Thoughts for Consumers
In the early days of the individual market, there was a proliferation of plans. At the height of the market in 2016, there were 3,764 plans. In those early days, the question of how much choice was “too much” was a lively topic of debate, and some state-based marketplaces took steps to standardize plan design, most notably California. In 2017, CMS debuted the “Simple Choice” concept, a standard design for each metal. But by then, many carriers were fleeing the market—shedding plans, reducing territory, and sometimes exiting completely. The question of plan standardization became somewhat esoteric in the context of greatly reduced insurer participation and worries about bare counties.
While participation increased in 2019, the number of plans per issuer did not, so this year’s development marks the reversal of a multi-year trend. One of the first kinds of plans to be thrown overboard when the market started to contract were PPO or POS plans that included out-of-network benefits. That trend has not reversed, and new plan offerings in 2020 are mostly health maintenance organization or exclusive provider organization designs. Interestingly, there has been no major increase in plans with health savings account options. Consumers will mostly find a wider range of deductible levels, particularly in the silver level. One type of plan that increased slightly is a zero-deductible bronze or silver plan. In 2020, 13 percent of counties gained a zero-deductible low metal plan, 2.5 percent already had one, and another 2.5 percent lost one. With a growing number of states thinking about creating their own marketplace, there may be an increased interest in standardized plans if this trend continues. In part, this will depend on whether consumers view this proliferation of new options with relief or with confusion.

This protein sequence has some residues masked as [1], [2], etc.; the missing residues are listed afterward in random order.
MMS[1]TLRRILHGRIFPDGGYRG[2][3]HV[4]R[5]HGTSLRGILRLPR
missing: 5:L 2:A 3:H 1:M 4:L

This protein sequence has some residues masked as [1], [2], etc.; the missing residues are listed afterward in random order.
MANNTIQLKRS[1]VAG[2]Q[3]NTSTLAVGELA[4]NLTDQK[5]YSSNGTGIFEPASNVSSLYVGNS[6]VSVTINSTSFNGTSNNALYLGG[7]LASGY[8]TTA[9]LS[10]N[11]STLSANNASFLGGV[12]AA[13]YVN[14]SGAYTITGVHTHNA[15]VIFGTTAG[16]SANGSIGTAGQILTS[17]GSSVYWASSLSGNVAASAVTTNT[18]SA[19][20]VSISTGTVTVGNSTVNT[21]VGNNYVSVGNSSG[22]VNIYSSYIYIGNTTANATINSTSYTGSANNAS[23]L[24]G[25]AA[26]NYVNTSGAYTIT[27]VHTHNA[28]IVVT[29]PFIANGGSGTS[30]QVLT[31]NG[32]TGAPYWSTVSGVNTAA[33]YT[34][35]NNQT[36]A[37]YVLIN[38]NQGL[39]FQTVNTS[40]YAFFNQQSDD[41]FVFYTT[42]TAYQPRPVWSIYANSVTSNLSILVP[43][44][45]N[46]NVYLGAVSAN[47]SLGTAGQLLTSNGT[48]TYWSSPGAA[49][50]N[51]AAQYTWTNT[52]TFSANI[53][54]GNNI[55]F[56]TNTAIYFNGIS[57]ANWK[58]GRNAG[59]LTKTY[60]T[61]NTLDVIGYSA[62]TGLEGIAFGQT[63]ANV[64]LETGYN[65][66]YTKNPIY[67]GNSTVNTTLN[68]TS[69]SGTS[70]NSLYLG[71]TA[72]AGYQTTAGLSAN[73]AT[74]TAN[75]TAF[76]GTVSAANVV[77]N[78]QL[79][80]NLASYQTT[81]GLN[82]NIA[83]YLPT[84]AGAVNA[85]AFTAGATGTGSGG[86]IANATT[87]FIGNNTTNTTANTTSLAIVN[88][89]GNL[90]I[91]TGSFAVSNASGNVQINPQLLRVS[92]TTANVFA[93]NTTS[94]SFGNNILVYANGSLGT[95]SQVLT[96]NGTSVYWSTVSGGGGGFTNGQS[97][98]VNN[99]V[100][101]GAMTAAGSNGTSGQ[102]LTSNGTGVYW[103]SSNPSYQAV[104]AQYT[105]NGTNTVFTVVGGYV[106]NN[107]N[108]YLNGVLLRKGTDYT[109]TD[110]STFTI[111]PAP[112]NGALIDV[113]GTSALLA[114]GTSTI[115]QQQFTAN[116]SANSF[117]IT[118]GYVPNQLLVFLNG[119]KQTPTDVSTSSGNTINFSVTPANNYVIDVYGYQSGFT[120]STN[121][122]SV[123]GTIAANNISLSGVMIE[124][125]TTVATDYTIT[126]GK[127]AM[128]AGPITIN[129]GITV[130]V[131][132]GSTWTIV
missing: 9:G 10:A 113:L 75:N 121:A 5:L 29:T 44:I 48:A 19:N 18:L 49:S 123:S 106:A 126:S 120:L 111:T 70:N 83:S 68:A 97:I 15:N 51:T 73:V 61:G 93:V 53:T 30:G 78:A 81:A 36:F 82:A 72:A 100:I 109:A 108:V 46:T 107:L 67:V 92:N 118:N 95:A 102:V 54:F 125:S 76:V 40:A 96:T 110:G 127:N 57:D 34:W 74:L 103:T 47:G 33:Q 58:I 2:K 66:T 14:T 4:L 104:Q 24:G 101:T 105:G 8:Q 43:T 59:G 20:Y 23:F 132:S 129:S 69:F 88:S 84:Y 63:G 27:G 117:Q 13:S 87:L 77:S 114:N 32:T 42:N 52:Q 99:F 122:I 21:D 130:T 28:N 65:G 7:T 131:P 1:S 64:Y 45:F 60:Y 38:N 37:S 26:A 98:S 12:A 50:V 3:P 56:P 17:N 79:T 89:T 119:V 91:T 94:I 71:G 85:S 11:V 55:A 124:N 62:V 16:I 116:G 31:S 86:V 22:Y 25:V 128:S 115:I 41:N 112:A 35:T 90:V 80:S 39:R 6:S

Because carriers can file the same plan more than once in different areas of the same state, the number of plans being sold by a carrier in a state is measured here as the maximum number of plans available from an issuer in any one county. We included only on-market, individual plans and removed all cost sharing reduction plan variants and child-only plans.